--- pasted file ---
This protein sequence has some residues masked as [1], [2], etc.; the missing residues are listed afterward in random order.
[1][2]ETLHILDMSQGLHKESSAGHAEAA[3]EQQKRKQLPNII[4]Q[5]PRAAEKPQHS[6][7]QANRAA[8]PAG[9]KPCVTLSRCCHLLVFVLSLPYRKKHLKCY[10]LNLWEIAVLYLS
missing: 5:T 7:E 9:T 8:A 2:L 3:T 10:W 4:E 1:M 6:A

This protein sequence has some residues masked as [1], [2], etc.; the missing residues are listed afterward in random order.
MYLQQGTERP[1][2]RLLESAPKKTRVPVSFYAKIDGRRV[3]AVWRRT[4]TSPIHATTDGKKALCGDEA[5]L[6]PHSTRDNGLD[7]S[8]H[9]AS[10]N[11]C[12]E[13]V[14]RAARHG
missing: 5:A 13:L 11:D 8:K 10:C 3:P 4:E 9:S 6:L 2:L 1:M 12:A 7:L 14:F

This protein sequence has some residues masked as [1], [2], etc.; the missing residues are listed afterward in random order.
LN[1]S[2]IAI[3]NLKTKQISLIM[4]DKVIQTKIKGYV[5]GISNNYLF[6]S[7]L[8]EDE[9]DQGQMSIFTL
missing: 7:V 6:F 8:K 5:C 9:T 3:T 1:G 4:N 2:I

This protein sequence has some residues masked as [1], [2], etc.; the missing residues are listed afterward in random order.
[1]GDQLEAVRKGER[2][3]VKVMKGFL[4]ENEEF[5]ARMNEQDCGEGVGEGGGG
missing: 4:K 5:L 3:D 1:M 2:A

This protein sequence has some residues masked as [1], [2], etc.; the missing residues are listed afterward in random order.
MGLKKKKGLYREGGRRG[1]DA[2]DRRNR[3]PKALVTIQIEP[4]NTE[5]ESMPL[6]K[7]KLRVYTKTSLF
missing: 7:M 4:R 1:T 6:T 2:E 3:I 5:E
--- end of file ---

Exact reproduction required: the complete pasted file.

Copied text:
This protein sequence has some residues masked as [1], [2], etc.; the missing residues are listed afterward in random order.
[1][2]ETLHILDMSQGLHKESSAGHAEAA[3]EQQKRKQLPNII[4]Q[5]PRAAEKPQHS[6][7]QANRAA[8]PAG[9]KPCVTLSRCCHLLVFVLSLPYRKKHLKCY[10]LNLWEIAVLYLS
missing: 5:T 7:E 9:T 8:A 2:L 3:T 10:W 4:E 1:M 6:A

This protein sequence has some residues masked as [1], [2], etc.; the missing residues are listed afterward in random order.
MYLQQGTERP[1][2]RLLESAPKKTRVPVSFYAKIDGRRV[3]AVWRRT[4]TSPIHATTDGKKALCGDEA[5]L[6]PHSTRDNGLD[7]S[8]H[9]AS[10]N[11]C[12]E[13]V[14]RAARHG
missing: 5:A 13:L 11:D 8:K 10:C 3:P 4:E 9:S 6:L 2:L 1:M 12:A 7:L 14:F

This protein sequence has some residues masked as [1], [2], etc.; the missing residues are listed afterward in random order.
LN[1]S[2]IAI[3]NLKTKQISLIM[4]DKVIQTKIKGYV[5]GISNNYLF[6]S[7]L[8]EDE[9]DQGQMSIFTL
missing: 7:V 6:F 8:K 5:C 9:T 3:T 1:G 4:N 2:I

This protein sequence has some residues masked as [1], [2], etc.; the missing residues are listed afterward in random order.
[1]GDQLEAVRKGER[2][3]VKVMKGFL[4]ENEEF[5]ARMNEQDCGEGVGEGGGG
missing: 4:K 5:L 3:D 1:M 2:A

This protein sequence has some residues masked as [1], [2], etc.; the missing residues are listed afterward in random order.
MGLKKKKGLYREGGRRG[1]DA[2]DRRNR[3]PKALVTIQIEP[4]NTE[5]ESMPL[6]K[7]KLRVYTKTSLF
missing: 7:M 4:R 1:T 6:T 2:E 3:I 5:E